Part 1 – Our strabismus burden
Everyone loves baby photos! Those sweet cheeks and big, bright eyes… who could resist?! When my daughter turned five months old, we knew she was undeniably cute, but something was off. There was something in her expression that I turned away from and chose to share other photos instead. At first, I couldn’t put my finger on it… but when I finally did, it hit me like a ton of bricks. My daughter had strabismus.
The realization absolutely broke my heart. This cross-eyed look was the look that people would see first, not my bright, beautiful daughter. I was scared of potential bullying, even if it was years away. While she was smiling and giggling away, I was crying! My poor little girl had no idea what the world already thought of her.
It’s normal for newborns to have trouble coordinating their eyes. Babies usually outgrow it by 4 to 6 months without intervention. We thought we were in the clear, as our daughter didn’t seem to have those newborn eye moments. However, strabismus or “lazy eye” tends to run in our family. It was on our radar, and for good reason.
My mom has had a rough road with strabismus. Back in the 60’s, she received minimal treatment and failed to gain strength in the weaker eye. She did eventually have surgery, but at an age (and in an era) where it was only “cosmetic.” She never acquired depth perception. As a kid, it limited her ability to comfortably participate in activities. As a teen and adult, driving was and continues to be a profound challenge.
Determined not to let my daughter run into those same limitations, I pushed to see a pediatric ophthalmologist early. My baby was young enough to still develop normal vision with proper intervention. Surely doctors had learned more over the past 50 years and could give my daughter better care?
Your Windows to the World
Unfortunately, the social interpretation of eye disorders hasn’t changed much over time. Strabismus is no stranger to bullying and prejudice. People with the disorder are often assumed to be mentally handicapped.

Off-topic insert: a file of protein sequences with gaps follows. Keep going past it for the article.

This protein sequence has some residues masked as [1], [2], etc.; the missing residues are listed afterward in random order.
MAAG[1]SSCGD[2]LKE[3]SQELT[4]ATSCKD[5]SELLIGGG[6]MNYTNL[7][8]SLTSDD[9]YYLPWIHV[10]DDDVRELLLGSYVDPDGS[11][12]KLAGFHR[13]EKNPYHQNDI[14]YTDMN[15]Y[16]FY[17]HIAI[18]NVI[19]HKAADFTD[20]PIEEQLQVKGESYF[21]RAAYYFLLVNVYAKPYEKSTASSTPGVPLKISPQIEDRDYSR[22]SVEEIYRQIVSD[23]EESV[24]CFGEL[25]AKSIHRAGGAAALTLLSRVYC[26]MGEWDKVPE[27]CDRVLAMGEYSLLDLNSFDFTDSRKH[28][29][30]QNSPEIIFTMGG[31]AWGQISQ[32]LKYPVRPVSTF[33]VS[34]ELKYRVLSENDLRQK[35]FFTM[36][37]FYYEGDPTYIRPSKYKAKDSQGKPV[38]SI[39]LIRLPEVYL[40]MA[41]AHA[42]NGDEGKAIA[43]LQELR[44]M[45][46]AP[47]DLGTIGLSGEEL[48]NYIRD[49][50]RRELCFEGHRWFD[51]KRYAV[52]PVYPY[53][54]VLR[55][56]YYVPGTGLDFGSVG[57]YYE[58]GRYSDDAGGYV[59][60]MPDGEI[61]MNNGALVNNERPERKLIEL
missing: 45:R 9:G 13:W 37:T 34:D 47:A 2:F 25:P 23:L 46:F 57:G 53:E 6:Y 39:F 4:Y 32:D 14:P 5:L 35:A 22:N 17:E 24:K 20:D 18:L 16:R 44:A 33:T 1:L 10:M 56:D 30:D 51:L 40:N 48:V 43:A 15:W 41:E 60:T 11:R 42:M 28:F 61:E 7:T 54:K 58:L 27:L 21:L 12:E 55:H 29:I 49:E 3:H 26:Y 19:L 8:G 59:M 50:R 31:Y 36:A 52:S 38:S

“Strabismus creates a significant negative social prejudice. These biases can have a detrimental impact on socialization and employability. Treatment of strabismus may positively alter perceived characteristics of individuals and improve their ability to socialize normally and obtain employment.”
And here’s the kicker:
“[T]he treatment of strabismus should not be considered cosmetic even when there is no hope of improving [their] binocular vision.”
Can you believe that? Eyes disorders distract so profoundly that surgery can be performed solely for everyone else’s benefit. The patient goes through pain, stress, and risk to be treated equally. Does something sound wrong with this balance? It’s called ableism.
Today, such a surgery is considered “restorative.” Eye contact and healthy social interactions are so important to one’s success in life that it’s more than a cosmetic preference – it’s essential to one’s livelihood.
This wasn’t a wipe of her face or brushing back a stray hair… I couldn’t fix this for her. We started seeing a pediatric ophthalmologist to treat her strabismus right away.
You can read part 2 of our story here.